NGP arises out of the PSP ashes. Is it enough?

Actual image of someone attempting to play an NGPIn case you don’t know, Sony announced the successor to the PSP recently, dubbed the NGP (Next Generation Portable). Goofy name aside, I thought I’d share my feelings on the newly announced portable system.

First and foremost, the NGP features a much more powerful processor, which opens the gates to the more demanding games shown such as Uncharted. On top of that, the NGP features a 3G connection (something not seen outside of cell phones or the iPad). While I am open to the prospects that this opens up, I can’t help but compare it to smartphones. Call me crazy, but the only portable game I deem worth a damn is the kind I don’t have to think about, it’s just always with me whenever I want it. This is why is the iPhone is the only portable game system I’ve used in the last year.

Having that 3G connection does open up the possibility to download games anywhere you are, as well as play them online whenever you like as well. My question is: who would want to? Technically, you can do this with games on smartphones right now, but I have yet to see any game that I would want to play anywhere (outside of like, Scrabble or something). I suppose the improved processor could open up the possibility of better games that you’d want to do this with but this also poses a few new questions/issues: The battery life and monthly cost.

The estimated battery life of the NGP is around 5 hours of playtime. While this does say more about battery technology than Sony’s ability to utilize it, it is a huge detriment to the system either way. Also, who’s willing to bet that this does not include statistics from when the NGP is using the WiFi or 3G connection? Any seasoned smartphone user can already smell trouble because smartphones probably get around 6-7 hours on a constant 3G connection (or when playing a demanding game), with the omission of it getting around 10-12 on the average phone. All this is telling me that the NGP is going to be not so great for the wireless gaming everyone’s hoping for. On top of that, is anyone really going to bother with the extra monthly cost this will undoubtedly have? That’s going to be at least an extra $30/month, folks. No carrier is going to give this away, no matter how much Sony begs.

Okay, enough about this 3G crap and more about the rest of the system. NGP features many different control types that are clearly all well thought out and will work together perfectly. Oh wait, maybe in a perfect world where everyone has 5 hands it would work but I just looked at the system and nearly had a hand cramp from hell. This thing has not one, but TWO touch screen…pad… things, 2 analog sticks (which I will admit is an improvement over the original PSP’s one), a D-Pad, a full set of buttons, and a gyroscope/accelerometer. Surely you’ve heard of addition by subtraction? Sony hasn’t. First, there’s the touch screen….. pads… (they will be dubbed touch pads from here on in), and there’s one on the screen (like an iPhone) and another on the back of the system. WHAT!? How does this even….. WHAT!? Maybe I’m just not seeing this with beer goggles, but that sounds like the dumbest idea I’ve ever heard for a game system. A touch pad you can’t even see while playing. You heard it here first, folks.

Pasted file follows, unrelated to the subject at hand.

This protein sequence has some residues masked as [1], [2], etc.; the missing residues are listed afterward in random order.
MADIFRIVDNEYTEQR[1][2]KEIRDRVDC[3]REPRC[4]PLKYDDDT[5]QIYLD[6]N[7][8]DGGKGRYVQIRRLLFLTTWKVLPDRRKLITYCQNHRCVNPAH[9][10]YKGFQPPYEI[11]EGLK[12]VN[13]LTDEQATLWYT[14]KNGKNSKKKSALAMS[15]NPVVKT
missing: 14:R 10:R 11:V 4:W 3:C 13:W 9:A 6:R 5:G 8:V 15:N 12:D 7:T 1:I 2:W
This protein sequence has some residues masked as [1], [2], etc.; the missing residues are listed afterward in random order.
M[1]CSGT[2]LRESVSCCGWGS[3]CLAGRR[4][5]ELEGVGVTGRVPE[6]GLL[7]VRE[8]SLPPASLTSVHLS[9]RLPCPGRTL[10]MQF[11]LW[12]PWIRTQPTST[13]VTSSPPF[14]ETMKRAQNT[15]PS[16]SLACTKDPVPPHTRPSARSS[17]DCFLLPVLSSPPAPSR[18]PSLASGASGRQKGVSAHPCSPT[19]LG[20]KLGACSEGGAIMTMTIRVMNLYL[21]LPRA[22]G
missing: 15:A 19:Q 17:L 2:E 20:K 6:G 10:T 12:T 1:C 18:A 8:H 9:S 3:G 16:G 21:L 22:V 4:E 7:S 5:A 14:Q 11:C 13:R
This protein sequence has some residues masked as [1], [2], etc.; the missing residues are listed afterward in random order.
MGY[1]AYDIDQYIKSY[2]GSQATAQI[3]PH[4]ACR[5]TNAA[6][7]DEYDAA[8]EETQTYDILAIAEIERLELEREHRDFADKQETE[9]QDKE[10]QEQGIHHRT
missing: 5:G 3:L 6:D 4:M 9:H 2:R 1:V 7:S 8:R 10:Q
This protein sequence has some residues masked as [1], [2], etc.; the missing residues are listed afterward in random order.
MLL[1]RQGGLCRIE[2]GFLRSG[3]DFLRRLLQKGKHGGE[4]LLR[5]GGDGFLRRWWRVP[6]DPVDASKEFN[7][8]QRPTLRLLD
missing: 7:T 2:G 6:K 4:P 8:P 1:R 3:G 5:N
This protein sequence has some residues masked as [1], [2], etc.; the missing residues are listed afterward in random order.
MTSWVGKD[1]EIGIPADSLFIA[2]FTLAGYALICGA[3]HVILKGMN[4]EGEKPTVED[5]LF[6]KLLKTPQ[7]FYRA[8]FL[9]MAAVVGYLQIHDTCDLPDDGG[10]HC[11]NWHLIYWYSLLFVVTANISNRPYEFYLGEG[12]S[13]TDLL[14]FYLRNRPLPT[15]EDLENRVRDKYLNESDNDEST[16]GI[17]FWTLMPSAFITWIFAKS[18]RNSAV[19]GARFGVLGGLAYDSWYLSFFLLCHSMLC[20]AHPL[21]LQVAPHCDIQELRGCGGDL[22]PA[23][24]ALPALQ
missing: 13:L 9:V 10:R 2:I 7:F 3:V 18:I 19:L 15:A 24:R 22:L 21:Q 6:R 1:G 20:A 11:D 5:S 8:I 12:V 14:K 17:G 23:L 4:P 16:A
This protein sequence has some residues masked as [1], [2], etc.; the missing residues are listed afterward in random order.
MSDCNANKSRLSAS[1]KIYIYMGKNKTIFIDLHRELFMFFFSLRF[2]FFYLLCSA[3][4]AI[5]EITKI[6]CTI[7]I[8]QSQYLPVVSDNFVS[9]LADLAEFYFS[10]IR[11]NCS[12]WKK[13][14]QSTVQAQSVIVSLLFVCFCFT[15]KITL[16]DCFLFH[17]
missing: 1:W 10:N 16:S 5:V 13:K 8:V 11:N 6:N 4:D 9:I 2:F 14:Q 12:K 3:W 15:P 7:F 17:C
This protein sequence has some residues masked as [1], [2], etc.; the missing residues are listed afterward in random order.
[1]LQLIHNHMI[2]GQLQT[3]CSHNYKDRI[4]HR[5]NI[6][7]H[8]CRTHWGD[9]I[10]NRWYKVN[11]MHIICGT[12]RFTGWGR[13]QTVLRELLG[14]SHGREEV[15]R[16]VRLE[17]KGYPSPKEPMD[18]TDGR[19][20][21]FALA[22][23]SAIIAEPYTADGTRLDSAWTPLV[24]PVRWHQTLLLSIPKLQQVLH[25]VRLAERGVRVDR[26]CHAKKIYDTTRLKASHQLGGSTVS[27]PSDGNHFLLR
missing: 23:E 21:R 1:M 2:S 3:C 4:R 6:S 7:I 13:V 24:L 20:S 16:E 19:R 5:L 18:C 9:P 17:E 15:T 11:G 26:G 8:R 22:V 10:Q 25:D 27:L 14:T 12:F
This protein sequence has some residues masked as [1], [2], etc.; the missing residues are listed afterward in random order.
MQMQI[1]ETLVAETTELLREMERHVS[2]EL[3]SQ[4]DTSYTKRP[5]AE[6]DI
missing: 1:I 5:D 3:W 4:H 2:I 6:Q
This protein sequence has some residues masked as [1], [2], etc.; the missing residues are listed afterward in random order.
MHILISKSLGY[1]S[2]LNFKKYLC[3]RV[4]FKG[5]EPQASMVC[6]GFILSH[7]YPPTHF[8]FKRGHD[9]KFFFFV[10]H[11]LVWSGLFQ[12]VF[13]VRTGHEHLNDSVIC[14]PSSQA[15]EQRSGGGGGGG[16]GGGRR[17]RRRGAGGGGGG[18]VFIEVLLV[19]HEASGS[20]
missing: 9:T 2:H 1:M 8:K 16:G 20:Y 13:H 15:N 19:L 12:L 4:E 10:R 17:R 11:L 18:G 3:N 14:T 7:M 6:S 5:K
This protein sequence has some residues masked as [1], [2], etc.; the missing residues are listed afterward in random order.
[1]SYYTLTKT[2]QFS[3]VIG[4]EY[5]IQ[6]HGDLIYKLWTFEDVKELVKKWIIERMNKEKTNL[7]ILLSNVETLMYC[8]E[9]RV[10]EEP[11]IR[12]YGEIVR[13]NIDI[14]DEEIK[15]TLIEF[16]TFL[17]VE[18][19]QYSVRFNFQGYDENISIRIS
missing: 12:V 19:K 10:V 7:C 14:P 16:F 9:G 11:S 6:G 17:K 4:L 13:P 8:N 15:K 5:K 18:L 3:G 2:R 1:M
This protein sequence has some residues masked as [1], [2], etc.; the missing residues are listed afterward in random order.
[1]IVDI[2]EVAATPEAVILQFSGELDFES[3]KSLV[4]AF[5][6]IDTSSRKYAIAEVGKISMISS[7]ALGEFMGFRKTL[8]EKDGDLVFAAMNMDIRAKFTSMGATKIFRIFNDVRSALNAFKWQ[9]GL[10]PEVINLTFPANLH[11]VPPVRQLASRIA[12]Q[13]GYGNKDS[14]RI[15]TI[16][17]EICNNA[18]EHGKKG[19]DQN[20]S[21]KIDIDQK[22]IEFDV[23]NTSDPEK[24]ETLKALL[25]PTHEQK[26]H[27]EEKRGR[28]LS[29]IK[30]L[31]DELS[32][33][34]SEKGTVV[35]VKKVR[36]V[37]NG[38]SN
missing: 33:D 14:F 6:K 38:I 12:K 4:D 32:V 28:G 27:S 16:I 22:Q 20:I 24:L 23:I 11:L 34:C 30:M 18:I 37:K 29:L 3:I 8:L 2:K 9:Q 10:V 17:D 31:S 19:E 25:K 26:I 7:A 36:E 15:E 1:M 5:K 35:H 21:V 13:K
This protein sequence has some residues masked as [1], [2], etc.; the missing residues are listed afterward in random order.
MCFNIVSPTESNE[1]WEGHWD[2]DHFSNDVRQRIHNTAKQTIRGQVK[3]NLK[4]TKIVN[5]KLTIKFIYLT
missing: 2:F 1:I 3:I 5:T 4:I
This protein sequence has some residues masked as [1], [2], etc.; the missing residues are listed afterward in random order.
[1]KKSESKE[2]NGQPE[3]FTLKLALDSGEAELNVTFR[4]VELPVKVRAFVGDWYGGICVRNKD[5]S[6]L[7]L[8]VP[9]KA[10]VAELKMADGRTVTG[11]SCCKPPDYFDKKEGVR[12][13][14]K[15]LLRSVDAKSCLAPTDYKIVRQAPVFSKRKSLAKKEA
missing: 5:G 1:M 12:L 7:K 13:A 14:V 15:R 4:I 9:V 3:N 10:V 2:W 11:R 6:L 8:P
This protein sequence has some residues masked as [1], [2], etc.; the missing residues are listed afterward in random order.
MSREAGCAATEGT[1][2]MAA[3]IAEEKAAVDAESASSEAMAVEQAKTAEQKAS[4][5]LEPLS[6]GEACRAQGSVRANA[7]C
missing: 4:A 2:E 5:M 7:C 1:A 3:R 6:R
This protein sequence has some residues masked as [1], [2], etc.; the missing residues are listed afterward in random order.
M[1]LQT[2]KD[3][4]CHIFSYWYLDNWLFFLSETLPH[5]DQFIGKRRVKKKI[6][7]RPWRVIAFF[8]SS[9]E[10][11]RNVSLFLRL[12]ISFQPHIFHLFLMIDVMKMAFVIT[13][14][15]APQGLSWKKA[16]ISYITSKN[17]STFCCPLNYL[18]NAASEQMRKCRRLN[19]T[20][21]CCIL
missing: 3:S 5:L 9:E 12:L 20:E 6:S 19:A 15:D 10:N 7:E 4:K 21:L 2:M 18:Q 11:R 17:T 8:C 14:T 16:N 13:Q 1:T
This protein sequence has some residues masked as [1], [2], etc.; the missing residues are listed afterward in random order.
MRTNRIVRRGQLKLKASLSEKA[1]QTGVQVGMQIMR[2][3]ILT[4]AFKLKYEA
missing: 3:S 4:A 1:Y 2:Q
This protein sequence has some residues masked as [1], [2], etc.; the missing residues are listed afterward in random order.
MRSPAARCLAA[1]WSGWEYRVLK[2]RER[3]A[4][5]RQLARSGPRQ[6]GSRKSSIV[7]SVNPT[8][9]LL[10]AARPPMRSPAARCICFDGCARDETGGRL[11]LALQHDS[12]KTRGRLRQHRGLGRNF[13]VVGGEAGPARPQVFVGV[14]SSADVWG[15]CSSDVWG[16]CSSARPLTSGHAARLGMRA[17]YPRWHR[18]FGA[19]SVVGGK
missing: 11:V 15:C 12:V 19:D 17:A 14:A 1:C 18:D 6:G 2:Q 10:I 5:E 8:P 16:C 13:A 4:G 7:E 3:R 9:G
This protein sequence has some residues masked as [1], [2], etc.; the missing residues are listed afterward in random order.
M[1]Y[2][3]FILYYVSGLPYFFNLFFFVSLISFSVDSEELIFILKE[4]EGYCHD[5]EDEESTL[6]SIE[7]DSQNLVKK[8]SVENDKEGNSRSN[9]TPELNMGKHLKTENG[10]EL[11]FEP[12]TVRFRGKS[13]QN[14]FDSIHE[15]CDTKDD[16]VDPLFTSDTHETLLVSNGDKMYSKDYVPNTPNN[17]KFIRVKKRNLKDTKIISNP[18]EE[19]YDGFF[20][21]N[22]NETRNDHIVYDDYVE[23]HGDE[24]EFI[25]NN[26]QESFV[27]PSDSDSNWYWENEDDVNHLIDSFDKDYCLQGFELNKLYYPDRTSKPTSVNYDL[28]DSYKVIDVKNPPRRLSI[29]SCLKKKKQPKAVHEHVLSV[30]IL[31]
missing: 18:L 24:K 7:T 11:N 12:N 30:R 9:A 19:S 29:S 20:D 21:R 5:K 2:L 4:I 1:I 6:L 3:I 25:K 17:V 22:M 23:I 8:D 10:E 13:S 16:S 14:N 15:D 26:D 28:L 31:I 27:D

Next, there’s the analog sticks. I have little to no issue with the analog sticks, or the d-pads, or the buttons. These were all on the original PSP and worked just fine, except the NGP now has 2 analogs. Having two analog sticks will allow for more robust games, with better control schemes (or at least they would have if there weren’t 15 other possible configurations in this thing). In my eyes, Sony should have stopped here.

Lastly, we have the gyroscope/accelerometer. I’m going to say it flat out, I have played very, VERY few games on the iPhone that use this well. Rage HD on iPhone allows for the gyroscope and accelerometer, so it’s definitely a good example. With the gyroscope, you pretty much have to look like an idiot while you attempt to get the thing to move where you want it to. This control setup is not ideal at all for many games outside of  a few good racing titles.

“Okay then, if it sucks on the iPhone, why do you like it so much?” Well, simply because most game developers have figured out by now which types of games work best with the control schemes. I say most of them, because who the hell knows what id Software was thinking when they released Rage HD on it. For the most part though, a quality game has quality controls. I’m just simply hoping that NGP developers figure this whole thing out quick.

In fact, all of the problems (minus battery life) could be fixed if the developers of the games just figure out a single control scheme that works best, and just stick with it. No one is going to want to switch to an analog stick, back to the touch pads, back to the buttons while dancing around with their NGP like a schizophrenic ballerina.

I realize I’ve been entirely negative with this whole thing, but this is just how I feel at the time. Perhaps E3 will change my mind on the NGP, we’ll just have to see.

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Talor Berthelson

Talor Berthelson is an established games writer who uses TheWesker.com to share other interests with the internet.

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